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Collision Protection

Regardless of your mode of travel, moving at high speed is dangerous. This is especially true on a railroad, where trains are guided on fixed courses, cannot steer around each other, and are dispatched by remote control. While railroads are the safest form of public transportation (due to the extensive operating rules and the military discipline they operate under), wreaks do happen on occasion.

There were several well publicized disasters in the 19th century- notably the Ashtabula Horror, in which a bridge collapsed under a train, the cars were smashed and caught fire with grievous loss of life. Due partly to public outcry, partly to legislation, and partly to genuine concern by the industry, railroad safety has always been a high priority.

The evolution of the steel carbody was caused by these concerns and in part provided the long sought solution. When Pullman began researching all steel construction in the 1900s, what emerged was a radical evolution in carbody design.

The very first steel sleeper, the "Johnstown", built in 1907, is based on the stock Plan 1963 Varnish 12-1 sleeper, which was faithfully copied in its styling and appointments. Under the skin, however, this is not just another pretty face.

One development of the late Varnish age had been the cast steel buffer-and-bolster assemblies built into the outboard ends of each car. These proved to be highly impact resistant, while the wood construction between them would collapse. Ideally, the center part of the carbody should remain intact while the ends would crush to absorb the impact (rather than the reverse). So in place of the traditional truss rods, the "Johnstown" has a massive plate steel box girder- 2' wide, nearly 30" deep and over 83' long.

This girder frame is designed to support the passenger cabin as a rigid unit. On this solid deck are added heavy formed steel corner posts just inside the doorways. (One thing to look out for is that equipment drawings list the length over these corner posts - but not including the vestibules.) Between these, a box truss is built of formed steel riveted together with a 16 gauge steel skin overall.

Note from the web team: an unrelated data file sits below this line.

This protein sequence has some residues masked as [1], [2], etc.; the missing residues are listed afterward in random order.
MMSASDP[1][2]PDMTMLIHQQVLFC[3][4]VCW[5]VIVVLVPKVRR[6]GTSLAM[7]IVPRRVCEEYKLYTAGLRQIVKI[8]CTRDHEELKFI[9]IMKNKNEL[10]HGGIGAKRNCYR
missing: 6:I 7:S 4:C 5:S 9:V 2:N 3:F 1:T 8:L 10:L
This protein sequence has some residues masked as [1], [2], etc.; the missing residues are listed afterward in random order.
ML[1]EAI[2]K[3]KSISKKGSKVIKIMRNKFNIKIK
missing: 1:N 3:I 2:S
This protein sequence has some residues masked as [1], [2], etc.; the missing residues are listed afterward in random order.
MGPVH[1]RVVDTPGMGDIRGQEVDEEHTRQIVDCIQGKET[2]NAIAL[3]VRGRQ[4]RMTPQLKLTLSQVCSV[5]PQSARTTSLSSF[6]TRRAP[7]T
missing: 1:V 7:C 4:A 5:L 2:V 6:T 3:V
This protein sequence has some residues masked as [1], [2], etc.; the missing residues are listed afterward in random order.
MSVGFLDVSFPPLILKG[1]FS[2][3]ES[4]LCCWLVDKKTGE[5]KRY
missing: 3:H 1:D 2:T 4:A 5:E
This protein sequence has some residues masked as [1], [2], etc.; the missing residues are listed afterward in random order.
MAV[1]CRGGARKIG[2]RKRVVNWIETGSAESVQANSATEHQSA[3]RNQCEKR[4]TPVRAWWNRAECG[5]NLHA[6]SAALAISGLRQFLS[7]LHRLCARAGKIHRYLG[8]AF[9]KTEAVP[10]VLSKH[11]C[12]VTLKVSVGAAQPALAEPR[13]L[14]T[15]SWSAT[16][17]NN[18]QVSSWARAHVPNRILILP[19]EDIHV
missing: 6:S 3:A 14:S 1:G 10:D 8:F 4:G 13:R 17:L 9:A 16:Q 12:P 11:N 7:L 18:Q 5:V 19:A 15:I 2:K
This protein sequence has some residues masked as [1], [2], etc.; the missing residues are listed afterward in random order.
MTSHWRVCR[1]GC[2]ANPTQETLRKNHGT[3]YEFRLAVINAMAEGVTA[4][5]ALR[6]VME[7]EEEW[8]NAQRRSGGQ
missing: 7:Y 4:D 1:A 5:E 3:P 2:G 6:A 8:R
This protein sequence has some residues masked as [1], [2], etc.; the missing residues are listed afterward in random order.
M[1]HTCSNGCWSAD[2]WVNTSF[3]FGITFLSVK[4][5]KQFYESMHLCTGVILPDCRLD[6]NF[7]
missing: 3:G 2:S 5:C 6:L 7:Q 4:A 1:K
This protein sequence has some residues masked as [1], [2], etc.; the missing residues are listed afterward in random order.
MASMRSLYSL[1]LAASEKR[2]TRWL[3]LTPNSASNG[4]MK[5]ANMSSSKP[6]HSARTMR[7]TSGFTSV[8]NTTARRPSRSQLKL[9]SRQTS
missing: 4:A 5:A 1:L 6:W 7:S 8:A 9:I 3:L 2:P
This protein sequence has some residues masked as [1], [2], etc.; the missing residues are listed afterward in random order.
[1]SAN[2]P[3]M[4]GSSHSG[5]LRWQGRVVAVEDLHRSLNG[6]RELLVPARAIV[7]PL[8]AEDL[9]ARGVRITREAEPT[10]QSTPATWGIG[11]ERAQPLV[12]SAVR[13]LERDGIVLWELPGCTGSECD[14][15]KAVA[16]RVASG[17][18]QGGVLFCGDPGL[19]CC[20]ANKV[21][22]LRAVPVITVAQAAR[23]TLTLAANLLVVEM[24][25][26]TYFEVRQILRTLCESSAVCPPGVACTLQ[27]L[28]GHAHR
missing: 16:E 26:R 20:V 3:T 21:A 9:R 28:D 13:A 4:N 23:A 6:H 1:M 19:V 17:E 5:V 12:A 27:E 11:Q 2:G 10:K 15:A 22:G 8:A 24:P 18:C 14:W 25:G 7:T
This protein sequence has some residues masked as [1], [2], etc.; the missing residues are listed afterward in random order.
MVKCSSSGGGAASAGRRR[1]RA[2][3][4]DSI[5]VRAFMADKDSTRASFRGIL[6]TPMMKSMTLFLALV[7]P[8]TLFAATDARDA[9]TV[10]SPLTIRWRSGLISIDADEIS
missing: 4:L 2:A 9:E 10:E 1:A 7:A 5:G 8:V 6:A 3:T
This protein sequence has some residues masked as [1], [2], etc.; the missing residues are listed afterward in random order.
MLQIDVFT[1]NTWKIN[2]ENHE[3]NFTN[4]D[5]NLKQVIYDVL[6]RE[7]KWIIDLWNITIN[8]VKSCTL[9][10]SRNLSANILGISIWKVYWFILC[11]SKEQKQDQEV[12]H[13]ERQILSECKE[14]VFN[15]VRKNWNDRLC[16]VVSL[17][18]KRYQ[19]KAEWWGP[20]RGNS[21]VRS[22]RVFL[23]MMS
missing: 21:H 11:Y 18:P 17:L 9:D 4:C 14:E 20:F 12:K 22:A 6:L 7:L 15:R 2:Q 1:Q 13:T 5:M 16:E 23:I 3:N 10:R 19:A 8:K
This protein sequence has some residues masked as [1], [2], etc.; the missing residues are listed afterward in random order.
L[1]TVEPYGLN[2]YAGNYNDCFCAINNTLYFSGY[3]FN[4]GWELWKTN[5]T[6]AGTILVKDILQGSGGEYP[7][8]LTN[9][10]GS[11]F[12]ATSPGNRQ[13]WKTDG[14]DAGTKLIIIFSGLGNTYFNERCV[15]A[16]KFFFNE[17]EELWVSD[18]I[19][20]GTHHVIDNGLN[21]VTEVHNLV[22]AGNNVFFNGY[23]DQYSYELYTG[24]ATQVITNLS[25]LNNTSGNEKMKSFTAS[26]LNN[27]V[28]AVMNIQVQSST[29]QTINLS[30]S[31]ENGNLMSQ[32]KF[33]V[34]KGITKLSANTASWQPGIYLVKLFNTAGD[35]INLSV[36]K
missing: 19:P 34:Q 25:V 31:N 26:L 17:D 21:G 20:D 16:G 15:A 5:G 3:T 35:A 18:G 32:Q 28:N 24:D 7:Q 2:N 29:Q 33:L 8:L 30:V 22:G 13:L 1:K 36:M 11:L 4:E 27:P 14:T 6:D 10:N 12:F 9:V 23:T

The vestibules are of lighter (although still substantial) construction, which makes them into crush zones - helped along by the 1/2" thick diaphragm plates which act as a rigid battering ram to spread collision forces across the end of the car. The result was a whopping increase in car weight - from 50 tons to over 80 tons - and a carbody that could withstand just about anything.

These two photos graphically illustrate these advances in carbody construction and the greater safety it provides.

Here we see the aftermath of an ugly head-on collision at Tyrone, Pennsylvania in the mid 1920s. You can see from how the cars were tossed about that the two trains must have collided at high speed, yet both cars in this picture are relatively intact. (Note that the locomotive disintegrated: the curved piece of sheet metal on the center track is the cab roof while the large piece behind it is part of the tender).

Note how, on both the baggage-club in the background and the Gothic sleeper in the foreground, the vestibules crushed: absorbing the force of the impact. The main carbodies, supported by the massive underframe girders and protected by the carbody vertical sills, are still in fair condition.

Now compare the cars above to this photo of a derailment near Midway, Tennessee in 1909. Here the train left the rails and tumbled down an embankment: a serious wreak, true, but nowhere near as bad as the head-on above.

You can see, however, that the carbodies themselves have broken. The baggage car in the foreground has broken up into it's major components (see how the roof has detached as a unit) while the Varnish sleeper on the embankment is twisted out of shape.

If the Gothic cars in the first photo had been in the Tennessee wreak, they would have soon been repaired and returned to service. However, had the Varnish cars in the second photo been at Tyrone, they would have been smashed to kindling.

The "Johnstown" of 1907 was a conceptual breakthrough in car design. Over the next couple of years, Pullman refined the original concept. Mass production began in 1910 with an eventual total of over 10,000 cars built before the Great Depression. What the "Johnstown" started would soon be improved upon with better brakes, more stable trucks and finally stainless steel construction. With these cars, the day of fast, comfortable and, most especially, safe passenger travel had arrived.

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North East Rails  Clint Chamberlin.
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Current update: 8/21/99